In relation to depth I'm not sure what's normal as I would use 20mm MDF for example but then thinking some hard woods would be thicker so would 60mm be overkill ??
Thinking about budget I did work out £1500 as a ball park but could add a bit as I go if really needed ( before wife kills me for it )
However the design becomes even more important and achieving accuracy becomes harder. That Said don't let this scare you and it's still possibly. So If you think you need the extra travel then go for it because no point building if it's not going to fit what you need but you need to be made aware going large increases the build process, slightly compromises strength and costs more.!! . . So be sure you really need it.??
Yay spend all of the monies lol..
Thinking I'm not 100% sure if I could get away with 610*1220 for my builds as larger cabinets could be a problem, but then I'm think howany will I make and I could always 2 part them..
I think I could get a bit more cash into this to get the better bits so I could do light aluminium work if it would work with the above size?
Here’s my tuppence worth on “low-cost” cnc’s. (my real life analogy) I bought a DSLR camera for £1,800 (sold along time ago) about 5 years ago because I fancied doing a bit of photography. Then I realise I actually liked making video’s just as much. The camera was amazing at photos but it had limited capability’s when it came to video. So by this time I was skint but really wanted to make some decent video footage. Now a half decent video camera or broadcast ready one would cost me about £2,000 + 2nd hand, that would produce really good footage straight out of the box. My budget was less than £300. So I hit google and spent a good 2-3 weeks looking for a solution. Finally, after many - many forum posts youtube videos and emails I bought the camera, a 7-year-old Cannon E50. I won’t bore you with the details, but with a bit of free software a couple of very cheap prime lenses (£20 each of fleabay) and decent CF card I could take RAW video the same as some of the much-much more expensive cine cameras. But no auto focus, limited continuous filming time and overheating problems just to mention a few. And the learning curve was steep because it involved a lot more post production with editing, colourisation software etc. If I was patient and took time to set up the shot and managed my expectations I could achieve, in my opinion, good results. I wasn’t going for an Oscar or a career in film making, it was just something I wanted to do. However, one day a friend of mine who has a web design company, had a client who was having a company intro video filmed by a professional production company. He had spoken with the film makers and asked if I could go down and watch, do a bit of filming pick up some tips and tricks etc. After spending the whole day with them and seeing the results I realised that there was a vast difference between, what I was doing and what professionals do.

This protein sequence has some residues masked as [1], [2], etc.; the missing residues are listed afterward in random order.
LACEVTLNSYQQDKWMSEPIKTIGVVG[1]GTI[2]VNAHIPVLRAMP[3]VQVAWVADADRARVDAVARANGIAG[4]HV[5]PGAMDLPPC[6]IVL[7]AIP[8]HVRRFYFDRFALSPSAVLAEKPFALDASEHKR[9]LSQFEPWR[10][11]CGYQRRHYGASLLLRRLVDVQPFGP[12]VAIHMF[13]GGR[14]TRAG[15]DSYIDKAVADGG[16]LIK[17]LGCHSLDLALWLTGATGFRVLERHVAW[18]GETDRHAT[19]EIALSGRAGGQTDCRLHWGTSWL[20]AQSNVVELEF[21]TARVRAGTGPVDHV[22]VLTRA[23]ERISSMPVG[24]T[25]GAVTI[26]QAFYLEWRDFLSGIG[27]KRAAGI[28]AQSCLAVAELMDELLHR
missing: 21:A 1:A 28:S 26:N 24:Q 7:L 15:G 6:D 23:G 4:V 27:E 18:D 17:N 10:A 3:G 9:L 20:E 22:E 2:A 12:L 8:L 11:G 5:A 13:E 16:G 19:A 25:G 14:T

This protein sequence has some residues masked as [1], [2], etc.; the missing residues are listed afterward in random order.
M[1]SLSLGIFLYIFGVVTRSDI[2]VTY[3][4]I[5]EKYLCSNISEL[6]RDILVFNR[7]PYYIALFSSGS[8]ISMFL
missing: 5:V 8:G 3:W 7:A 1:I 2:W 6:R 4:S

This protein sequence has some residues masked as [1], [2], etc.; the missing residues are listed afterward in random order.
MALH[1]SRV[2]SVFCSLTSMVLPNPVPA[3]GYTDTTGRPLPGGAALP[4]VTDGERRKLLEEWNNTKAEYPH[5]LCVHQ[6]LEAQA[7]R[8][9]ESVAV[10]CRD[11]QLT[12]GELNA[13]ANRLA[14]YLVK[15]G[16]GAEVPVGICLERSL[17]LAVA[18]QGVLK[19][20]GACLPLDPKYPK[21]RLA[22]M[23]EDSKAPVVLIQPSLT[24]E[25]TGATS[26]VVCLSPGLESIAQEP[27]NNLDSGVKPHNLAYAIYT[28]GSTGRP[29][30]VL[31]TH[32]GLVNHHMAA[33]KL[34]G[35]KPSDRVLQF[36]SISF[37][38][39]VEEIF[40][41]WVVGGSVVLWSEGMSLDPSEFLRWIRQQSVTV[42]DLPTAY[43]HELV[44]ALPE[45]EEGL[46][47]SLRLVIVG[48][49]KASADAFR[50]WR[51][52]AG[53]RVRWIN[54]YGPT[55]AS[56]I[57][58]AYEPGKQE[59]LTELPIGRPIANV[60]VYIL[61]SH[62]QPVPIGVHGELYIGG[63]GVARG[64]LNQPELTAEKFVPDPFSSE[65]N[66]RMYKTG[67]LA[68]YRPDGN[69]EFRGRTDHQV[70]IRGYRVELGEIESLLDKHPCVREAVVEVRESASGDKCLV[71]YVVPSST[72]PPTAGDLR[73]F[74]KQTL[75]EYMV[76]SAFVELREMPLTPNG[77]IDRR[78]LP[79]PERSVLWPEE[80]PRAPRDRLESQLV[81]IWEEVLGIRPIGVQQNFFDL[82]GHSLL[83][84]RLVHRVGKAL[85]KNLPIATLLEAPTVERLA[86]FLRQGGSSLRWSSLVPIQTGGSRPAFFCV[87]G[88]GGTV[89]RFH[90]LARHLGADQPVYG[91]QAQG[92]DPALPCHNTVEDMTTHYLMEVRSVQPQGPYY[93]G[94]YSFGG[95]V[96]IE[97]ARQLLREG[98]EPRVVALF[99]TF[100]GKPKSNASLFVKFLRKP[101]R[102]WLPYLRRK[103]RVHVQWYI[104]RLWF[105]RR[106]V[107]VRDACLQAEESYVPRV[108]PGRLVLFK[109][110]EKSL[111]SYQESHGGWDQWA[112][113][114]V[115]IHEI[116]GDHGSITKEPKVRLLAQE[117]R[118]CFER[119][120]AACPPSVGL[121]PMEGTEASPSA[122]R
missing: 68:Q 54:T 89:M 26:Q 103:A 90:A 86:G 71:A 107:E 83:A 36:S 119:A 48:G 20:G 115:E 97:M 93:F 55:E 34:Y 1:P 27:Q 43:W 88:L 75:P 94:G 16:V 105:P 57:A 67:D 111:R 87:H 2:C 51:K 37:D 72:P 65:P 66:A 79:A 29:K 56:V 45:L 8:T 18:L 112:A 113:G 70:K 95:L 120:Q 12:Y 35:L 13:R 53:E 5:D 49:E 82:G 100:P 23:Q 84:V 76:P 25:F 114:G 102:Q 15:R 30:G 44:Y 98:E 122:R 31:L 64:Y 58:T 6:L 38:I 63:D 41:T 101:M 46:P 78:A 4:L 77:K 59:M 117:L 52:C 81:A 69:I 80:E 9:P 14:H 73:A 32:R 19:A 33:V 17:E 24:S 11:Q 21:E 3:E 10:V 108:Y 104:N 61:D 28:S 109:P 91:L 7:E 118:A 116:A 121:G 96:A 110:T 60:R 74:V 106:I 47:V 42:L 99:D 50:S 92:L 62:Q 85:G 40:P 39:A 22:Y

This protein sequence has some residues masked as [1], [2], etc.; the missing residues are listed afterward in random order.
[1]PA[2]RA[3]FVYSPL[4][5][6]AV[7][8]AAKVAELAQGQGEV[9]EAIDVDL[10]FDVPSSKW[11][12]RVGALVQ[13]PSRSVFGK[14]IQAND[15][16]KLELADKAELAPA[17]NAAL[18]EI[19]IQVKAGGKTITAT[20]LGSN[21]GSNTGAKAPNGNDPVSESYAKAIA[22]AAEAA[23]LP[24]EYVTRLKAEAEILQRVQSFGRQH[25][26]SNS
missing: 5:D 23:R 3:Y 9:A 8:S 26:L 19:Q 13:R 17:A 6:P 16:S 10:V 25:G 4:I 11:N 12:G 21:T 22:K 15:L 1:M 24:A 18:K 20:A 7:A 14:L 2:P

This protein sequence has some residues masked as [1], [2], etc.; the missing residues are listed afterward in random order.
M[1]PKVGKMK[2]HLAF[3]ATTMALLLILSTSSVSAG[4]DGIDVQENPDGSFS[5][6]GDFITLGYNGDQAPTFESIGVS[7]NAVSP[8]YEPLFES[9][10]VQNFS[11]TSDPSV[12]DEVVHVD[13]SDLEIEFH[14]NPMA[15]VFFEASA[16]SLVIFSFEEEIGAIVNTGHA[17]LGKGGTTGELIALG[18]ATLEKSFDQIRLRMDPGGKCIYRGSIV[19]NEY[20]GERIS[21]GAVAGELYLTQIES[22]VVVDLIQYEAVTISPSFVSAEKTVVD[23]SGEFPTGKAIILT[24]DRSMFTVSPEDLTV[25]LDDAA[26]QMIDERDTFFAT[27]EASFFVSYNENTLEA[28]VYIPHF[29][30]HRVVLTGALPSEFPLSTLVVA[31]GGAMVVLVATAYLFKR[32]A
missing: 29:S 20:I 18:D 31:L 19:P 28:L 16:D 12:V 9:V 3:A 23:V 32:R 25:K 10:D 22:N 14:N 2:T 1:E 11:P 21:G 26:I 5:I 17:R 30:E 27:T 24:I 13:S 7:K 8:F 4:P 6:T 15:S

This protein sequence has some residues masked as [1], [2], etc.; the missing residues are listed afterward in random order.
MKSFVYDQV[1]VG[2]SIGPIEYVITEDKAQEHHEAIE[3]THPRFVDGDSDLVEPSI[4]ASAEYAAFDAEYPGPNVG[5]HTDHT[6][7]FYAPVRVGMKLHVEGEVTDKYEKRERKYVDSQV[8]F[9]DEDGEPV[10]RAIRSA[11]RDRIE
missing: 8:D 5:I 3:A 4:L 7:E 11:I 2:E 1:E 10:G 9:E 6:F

But I realise my limitations the same as I realise the limitations of my CNC and work accordingly and know what results I will get. However, if I decide to move to a better video camera or a more expensive CNC I will take with me all that knowledge and I expect to build on the capability’s and produce better quality work.
You can make money out of the cheap Chinese CNC’s, I know I have done it. When I was totally skint about 3 and half years ago (under threat of eviction and not in a good place in my life) I designed a bit of a fancy bird box, that looked like an old clock. I used cheap ply and even cheaper external paint. I worked a good 8 hours a day and.. less overheads + 20% I was putting away for any breakage of the machine, I was bringing in on average of £100 per day. That got me out of the shit, but it was hard work and frankly the machine took a beating. People still ask me if make them even though it’s to replace the ones that had rotted to bits lol, and yeah I bang a couple out on a weekend just for the fun of it for them (that sounded rude).
I have an ambition now and I’ve set my goal’s to achieve it. I will be buying another cheap CNC and making a bit more money from that, then when I have scrimped and saved buy a half decent CNC and continue like that. Each stage with let me know if I’m on the right path, but nothing will be lost when it comes to experience. And of course I can always sell it and get some money back for the next project.
BTW I looked at making my own cnc, and rejected the idea, really because I don’t have the confidence. If JAZZ was my next door neighbour I would have no qualms about attempting to build one. And who knows, in the future I might go for it.
So that’s my story, hope this helps you towards your decision.
Fiction is far more plausible when wrapped around a thread of truth
Nothing great was ever achieved without enthusiasm.
Ralph Waldo Emerson